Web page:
Australian Regional Credit v Mula [2009] NSWSC 325

This case involved a forged mortgage. The owner of the mortgaged property discovered that his defacto son-in-law had mortgaged his house to secure several hire-purchase agreements. The hire-purchase agreements were for trucks and trailers for the defacto-son-in-law’s prime mover business.

Claim by the lender for possession of the land

The million dollar question was whether the documents had been drafted in such a way that the indefeasible mortgage secured the debt. His Honour cast doubt on whether the memorandum in such circumstances was incorporated and acquired indefeasibility – calling it a difficult question. This was surprising because the Real Property Act deems referenced memorandums to be set out at length. Moreover the issue – if it exists – has been present in all previously tried cases, such as Yazgi, but has never been considered a live issue. In the event His Honour found it unnecessary to determine the question. This was because the drafting of the memorandum made it clear that only the obligations of the mortgagor were charged and as the mortgagor had signed none of the hire-purchase agreements the mortgage secured nothing. Accordingly the claim against the land failed.

The case then took a rather bizarre turn with the judge considering whether Yerkey v Jones applied, whether there were personal equities, or whether there was fraud which overturned indefeasibility. All this was unnecessary given His Honour had already concluded that the mortgage, being an all monies mortgage and being forged, secured nothing.

Bransgroves Lawyers continually warns lenders not to use all monies mortgages. However despite the raft of recent cases Perpetual Trustees Victoria Limited v Tsai [2004], Printy v Provident Capital Limited [2007], Chandra v Perpetual Trustees Victoria Ltd [2007], Yazgi v Permanent Custodians Limited [2007], Perpetual Limited v Costa [2007], Perpetual Trustees Victoria Limited v Ford [2008], Perpetual Trustees Victoria Ltd v Van den Heuvel [2008], Vella v Permanent Mortgages [2008], Provident Capital v Printy [2008] CA, Perpetual Trustees Australia v Richards [2008] lenders continue to use them.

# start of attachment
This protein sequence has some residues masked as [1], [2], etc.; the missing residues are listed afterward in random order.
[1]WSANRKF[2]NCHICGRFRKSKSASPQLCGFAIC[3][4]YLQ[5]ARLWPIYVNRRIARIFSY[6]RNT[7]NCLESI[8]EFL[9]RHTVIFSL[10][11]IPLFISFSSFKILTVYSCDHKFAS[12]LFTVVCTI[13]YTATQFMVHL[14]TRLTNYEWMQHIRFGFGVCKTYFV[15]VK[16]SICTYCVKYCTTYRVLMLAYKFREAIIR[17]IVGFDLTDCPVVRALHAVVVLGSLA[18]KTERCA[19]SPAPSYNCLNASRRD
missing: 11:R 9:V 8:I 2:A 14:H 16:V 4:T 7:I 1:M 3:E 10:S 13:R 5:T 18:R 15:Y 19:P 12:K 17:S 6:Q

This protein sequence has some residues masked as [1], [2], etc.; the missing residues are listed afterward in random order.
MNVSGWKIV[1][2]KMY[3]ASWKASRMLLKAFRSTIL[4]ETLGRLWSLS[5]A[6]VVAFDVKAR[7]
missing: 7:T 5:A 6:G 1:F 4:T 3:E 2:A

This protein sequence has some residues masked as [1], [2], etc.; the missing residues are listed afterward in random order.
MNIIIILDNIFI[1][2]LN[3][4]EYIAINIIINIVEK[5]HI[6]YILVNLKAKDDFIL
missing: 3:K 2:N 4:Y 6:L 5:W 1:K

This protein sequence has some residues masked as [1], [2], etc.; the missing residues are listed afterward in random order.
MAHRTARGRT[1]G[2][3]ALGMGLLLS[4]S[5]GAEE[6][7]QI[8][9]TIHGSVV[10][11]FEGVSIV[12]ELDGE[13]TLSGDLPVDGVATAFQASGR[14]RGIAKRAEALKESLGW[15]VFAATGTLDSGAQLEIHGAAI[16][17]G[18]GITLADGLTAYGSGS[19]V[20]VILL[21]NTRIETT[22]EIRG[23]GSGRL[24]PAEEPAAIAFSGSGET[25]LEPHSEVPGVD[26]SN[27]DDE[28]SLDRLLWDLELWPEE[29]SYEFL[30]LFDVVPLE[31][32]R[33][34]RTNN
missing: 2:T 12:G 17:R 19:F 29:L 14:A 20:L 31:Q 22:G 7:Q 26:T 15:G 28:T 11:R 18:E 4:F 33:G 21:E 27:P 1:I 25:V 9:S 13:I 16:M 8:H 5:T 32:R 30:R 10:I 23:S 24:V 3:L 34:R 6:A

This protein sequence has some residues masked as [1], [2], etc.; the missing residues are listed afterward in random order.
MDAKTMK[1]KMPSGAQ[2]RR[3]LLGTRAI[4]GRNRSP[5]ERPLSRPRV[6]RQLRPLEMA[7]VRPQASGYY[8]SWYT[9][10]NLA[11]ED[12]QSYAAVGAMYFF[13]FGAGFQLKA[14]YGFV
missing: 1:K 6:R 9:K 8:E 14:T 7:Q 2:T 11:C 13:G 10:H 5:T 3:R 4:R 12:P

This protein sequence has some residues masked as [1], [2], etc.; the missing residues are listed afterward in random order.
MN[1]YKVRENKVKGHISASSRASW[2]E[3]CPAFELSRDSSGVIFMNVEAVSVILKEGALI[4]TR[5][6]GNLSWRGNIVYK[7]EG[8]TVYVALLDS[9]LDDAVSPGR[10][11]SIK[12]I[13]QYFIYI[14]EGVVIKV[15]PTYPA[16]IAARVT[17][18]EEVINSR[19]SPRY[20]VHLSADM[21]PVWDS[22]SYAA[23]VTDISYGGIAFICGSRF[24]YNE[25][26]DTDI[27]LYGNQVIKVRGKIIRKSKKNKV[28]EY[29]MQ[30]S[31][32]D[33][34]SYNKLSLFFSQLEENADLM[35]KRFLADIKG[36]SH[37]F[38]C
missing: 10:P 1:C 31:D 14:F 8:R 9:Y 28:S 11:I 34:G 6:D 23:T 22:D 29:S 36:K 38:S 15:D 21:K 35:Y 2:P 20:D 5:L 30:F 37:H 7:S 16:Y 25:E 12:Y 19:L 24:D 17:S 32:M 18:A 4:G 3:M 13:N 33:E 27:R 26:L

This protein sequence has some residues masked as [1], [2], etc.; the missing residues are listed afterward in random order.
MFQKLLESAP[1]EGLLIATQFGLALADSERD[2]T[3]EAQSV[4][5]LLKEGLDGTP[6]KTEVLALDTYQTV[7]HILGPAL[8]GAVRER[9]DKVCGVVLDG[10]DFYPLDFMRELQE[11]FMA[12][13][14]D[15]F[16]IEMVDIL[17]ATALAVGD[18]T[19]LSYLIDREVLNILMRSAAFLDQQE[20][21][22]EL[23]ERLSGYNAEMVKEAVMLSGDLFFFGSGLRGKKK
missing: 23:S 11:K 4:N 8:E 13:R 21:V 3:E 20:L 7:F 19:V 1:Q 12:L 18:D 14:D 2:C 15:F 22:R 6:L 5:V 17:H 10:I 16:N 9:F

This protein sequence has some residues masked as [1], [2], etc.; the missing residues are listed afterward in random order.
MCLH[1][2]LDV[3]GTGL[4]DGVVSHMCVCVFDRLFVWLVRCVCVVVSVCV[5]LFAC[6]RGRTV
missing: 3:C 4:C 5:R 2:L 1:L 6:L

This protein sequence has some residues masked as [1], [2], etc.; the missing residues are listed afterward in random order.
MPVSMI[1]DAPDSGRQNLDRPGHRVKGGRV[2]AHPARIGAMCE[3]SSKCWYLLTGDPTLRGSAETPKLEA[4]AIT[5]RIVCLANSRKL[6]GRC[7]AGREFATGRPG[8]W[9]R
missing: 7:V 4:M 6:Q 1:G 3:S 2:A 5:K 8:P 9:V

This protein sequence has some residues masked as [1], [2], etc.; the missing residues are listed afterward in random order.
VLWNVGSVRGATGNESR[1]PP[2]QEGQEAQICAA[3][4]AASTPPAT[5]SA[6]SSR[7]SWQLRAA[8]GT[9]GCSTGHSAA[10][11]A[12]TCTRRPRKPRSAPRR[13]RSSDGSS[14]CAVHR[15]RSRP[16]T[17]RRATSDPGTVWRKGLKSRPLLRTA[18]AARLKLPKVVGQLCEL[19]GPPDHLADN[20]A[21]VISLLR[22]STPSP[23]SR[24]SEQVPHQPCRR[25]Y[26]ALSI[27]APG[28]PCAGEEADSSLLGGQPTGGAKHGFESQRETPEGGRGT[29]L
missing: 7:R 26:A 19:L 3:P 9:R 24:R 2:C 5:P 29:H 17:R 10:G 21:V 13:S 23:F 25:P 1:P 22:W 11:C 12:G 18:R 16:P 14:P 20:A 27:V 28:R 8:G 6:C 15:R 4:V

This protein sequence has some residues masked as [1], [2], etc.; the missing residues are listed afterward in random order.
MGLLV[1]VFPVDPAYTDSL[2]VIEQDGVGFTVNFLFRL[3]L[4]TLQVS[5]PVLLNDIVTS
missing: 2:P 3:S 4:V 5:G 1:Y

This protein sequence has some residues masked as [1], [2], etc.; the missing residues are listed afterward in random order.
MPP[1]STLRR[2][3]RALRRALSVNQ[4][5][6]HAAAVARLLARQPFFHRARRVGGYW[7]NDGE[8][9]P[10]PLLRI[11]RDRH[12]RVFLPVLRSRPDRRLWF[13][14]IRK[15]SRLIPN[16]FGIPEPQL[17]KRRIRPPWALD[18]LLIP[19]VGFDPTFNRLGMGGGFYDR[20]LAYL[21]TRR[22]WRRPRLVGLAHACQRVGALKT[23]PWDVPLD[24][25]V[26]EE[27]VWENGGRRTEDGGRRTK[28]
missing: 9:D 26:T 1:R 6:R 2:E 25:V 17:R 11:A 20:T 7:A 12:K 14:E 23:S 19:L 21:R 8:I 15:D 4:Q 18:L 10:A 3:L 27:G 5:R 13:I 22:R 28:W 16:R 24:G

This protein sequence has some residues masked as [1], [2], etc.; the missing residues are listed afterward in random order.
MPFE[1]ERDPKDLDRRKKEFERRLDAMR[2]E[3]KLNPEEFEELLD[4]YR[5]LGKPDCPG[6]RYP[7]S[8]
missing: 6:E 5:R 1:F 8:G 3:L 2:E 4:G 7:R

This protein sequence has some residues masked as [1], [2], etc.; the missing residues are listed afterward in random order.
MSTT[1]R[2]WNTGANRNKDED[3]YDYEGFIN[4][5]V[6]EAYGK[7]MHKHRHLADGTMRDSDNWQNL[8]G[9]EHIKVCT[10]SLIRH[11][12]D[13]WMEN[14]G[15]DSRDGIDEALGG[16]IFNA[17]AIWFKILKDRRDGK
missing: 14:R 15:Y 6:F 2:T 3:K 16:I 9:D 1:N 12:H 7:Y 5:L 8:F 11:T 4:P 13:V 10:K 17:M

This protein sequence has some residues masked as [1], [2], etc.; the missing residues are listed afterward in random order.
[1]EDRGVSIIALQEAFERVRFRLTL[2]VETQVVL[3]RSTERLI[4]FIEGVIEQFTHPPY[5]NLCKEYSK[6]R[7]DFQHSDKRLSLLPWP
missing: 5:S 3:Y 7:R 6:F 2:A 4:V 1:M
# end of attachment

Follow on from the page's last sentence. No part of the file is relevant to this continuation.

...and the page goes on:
Claim by lender against the solicitor who witnessed the documents

The lender also cross-claimed against the solicitor under the Trade Practices Act for witnessing a forged mortgage. The solicitor denied witnessing the documents. She claimed that she aborted the signup when the imposters were unable to produce photo identification. However, the judge did not believe her, finding that her signature on the mortgage was genuine. He also disbelieved her when she denied various telephone made to her by the solicitor for the lender.

Reading between the lines, the solicitor seems to have negligently witnessed a mortgage without obtaining photo identification and then tried to cover it up by perjuring herself. She had the documents sent to her home address and therefore may have been moonlighting when she did it. She does not seem to be actually complicit in the fraud; a forged letter purporting to be from her speaks against it. The letter read (errors included):

I advise that independent legal advice on the above lease’s was given to Mr Charles Mula and Mr’s Carmen Mula. I also advice that independent legal advice was given to them in regard’s to morgage documentaion for the collatreral of same lease’s over 70 Polding St Fairfield NSW 2165.

His Honour noted that the font and size of the print in the text of the letter was completely different from the font and size of the signature clause. His Honour then set the lender’s solicitors up for a negligence suit of their own concluding:

In my view, the unusual appearance of the letter would have caught the eye of an experienced solicitor taking care to ensure that the transaction documents were in satisfactory order.

The claim under Trade Practices Act against the solicitor succeeded and the lender’s loss must now be paid by LawCover.

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